Earlier this year, a NASA-led team conducted a series of carefully choreographed flights over California in order to sniff out how aircraft emissions differ when using petroleum fuels or biofuels. Early results from the Alternative Fuel Effects on Contrails and Cruise Emissions (ACCESS II) experiment confirm that blended biofuel is the cleaner-burning fuel.
"Our findings show we definitely see a 50 percent reduction in soot emissions from the DC-8 when it burns the blended fuel as opposed to jet fuel alone," said Bruce Anderson, ACCESS principal investigator from NASA's Langley Research Center.

The DC-8 is a NASA science workhorse: a flying laboratory equipped to collect—or, in this case, produce—data for basic Earth science research. During the ACESS experiment, scientists took advantage of the aircraft's segregated fuel tank. On the fly, the pilot switched the fuel type sent to each of the four engines. The engines burned either jet fuel, or a 50-50 blend of jet fuel and a renewable alternative produced from camelina plant oil. With each change of fuel, three other instrumented aircraft took turns lining up in the DC-8's wake and flying anywhere from 90 meters (300 feet) to more than 30 kilometers (20 miles) behind to catch a sniff.

Read more: http://1.usa.gov/1wBfaKq

Credit: NASA Earth Observatory #nasagoddard
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nasagoddard Boo!

Active regions on the sun combined to look something like a jack-o-lantern’s face on Oct. 8, 2014. The active regions appear brighter because those are areas that emit more light and energy — markers of an intense and complex set of magnetic fields hovering in the sun’s atmosphere, the corona. This image blends together two sets of wavelengths at 171 and 193 Angstroms, typically colorized in gold and yellow, to create a particularly Halloween-like appearance.

Credit: NASA/Goddard/SDO #nasagoddard #boo #halloween #sun
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nasagoddard 2014 marks the 50th anniversary of the launch of NASA’s first Nimbus spacecraft. Seven Nimbus satellites were launched in the ‘60s and ‘70s to conduct air, land and ocean research. These satellites played a key role in testing new instruments and technology used on today’s search and rescue, weather and earth research satellites.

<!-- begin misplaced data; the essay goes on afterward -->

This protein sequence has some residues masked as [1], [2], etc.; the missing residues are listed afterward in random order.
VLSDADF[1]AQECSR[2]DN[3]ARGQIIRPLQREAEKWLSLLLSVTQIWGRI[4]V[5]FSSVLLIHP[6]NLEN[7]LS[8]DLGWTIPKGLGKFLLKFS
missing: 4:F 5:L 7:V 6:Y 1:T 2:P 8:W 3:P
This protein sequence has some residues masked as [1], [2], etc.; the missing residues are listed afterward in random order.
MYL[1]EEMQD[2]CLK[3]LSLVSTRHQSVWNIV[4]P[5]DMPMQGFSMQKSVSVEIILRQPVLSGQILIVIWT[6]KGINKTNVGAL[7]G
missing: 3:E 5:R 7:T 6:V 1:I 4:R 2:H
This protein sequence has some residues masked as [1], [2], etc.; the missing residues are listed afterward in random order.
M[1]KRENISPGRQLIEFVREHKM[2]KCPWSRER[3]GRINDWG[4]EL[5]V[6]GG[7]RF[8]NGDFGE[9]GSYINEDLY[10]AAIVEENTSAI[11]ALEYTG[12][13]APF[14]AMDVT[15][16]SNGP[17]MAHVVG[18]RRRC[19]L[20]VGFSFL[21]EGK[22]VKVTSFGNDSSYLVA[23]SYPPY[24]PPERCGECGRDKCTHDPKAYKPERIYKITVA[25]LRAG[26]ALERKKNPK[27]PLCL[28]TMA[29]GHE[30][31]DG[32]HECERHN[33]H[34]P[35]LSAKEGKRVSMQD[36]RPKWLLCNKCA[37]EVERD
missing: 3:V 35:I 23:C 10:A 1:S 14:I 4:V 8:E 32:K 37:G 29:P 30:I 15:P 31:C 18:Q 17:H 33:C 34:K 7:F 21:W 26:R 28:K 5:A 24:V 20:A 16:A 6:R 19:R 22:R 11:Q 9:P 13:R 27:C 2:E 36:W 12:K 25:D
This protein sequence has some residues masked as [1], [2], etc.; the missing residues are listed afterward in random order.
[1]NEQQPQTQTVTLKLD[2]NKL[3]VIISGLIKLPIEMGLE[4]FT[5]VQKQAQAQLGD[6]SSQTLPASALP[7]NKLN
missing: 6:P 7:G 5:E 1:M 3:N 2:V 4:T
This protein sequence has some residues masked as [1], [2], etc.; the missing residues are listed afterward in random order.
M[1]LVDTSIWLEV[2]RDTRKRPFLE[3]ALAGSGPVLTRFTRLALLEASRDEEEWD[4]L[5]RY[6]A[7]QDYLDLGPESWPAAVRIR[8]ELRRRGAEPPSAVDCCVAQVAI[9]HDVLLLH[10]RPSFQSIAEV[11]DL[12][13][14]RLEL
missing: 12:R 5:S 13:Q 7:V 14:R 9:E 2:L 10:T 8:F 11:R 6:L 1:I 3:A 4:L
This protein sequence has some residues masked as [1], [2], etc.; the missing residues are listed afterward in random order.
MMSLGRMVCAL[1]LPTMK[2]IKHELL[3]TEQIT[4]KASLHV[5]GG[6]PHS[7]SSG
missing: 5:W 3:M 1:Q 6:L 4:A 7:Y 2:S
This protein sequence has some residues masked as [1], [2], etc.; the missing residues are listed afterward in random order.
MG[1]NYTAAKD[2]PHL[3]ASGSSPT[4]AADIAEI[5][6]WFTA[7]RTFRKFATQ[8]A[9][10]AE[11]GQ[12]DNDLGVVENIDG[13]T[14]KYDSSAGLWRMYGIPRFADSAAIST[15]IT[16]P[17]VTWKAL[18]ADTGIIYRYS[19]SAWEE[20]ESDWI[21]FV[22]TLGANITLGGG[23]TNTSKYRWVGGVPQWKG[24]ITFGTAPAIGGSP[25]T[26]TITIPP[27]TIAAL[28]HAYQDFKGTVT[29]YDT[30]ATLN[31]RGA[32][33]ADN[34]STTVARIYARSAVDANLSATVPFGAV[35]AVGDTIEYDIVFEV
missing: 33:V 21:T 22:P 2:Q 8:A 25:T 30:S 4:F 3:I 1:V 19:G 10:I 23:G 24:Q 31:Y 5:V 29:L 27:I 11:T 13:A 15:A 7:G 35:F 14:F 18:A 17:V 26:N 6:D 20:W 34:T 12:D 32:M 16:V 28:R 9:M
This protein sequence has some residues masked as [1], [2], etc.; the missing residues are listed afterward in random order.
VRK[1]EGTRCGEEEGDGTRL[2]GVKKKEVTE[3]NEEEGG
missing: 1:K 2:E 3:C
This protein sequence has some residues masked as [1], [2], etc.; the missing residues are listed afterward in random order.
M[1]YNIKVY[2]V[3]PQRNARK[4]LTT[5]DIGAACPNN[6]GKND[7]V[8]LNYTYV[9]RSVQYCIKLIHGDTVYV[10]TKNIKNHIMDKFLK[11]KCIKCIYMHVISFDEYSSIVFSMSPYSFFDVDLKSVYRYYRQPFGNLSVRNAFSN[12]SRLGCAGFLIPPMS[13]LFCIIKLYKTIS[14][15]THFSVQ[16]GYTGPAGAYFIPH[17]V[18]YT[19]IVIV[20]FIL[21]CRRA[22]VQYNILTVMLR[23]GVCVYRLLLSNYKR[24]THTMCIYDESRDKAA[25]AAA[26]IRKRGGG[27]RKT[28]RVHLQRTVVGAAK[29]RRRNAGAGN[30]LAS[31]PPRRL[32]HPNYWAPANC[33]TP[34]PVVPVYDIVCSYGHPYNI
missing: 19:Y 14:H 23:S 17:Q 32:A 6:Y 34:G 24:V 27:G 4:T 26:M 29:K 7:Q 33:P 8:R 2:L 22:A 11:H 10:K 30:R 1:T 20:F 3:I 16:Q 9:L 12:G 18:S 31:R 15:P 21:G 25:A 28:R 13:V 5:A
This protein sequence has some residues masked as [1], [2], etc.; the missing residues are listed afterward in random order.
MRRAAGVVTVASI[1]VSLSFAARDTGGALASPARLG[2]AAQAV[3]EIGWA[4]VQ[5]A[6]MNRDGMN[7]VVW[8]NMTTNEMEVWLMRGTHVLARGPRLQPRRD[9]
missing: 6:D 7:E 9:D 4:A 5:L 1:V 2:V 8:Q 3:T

You can read more about it here: http://bit.ly/1nZE5bu

Credit: NASA’s Goddard Space Flight Center #nasagoddard
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nasagoddard Topography of Earth's moon generated from data collected by the Lunar Orbiter Laser Altimeter, aboard NASA's Lunar Reconnaissance Orbiter, with the gravity anomalies bordering the Procellarum region superimposed in blue. The border structures are shown using gravity gradients calculated with data from NASA's Gravity Recovery and Interior Laboratory (GRAIL) mission. These gravity anomalies are interpreted as ancient lava-flooded rift zones buried beneath the volcanic plains (or maria) on the nearside of the Moon.

Credit: NASA/Colorado School of Mines/MIT/GSFC/Scientific Visualization Studio

#nasagoddard #moon #map #LRO
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nasagoddard At first glance a dry lake bed in the southern California desert seems like the last place to prepare to study ice. But on Oct. 2, 2014, NASA’s Operation IceBridge carried out a ground-based GPS survey of the El Mirage lake bed in California’s Mojave Desert. Members of the IceBridge team are currently at NASA’s Armstrong Flight Research Center, preparing instruments aboard the DC-8 research aircraft for flights over Antarctica.

Part of this preparation involves test flights over the desert, where researchers verify their instruments are working properly. El Mirage serves as a prime location for testing the mission’s laser altimeter, the Airborne Topographic Mapper, because the lake bed has a flat surface and reflects light similarly to snow and ice.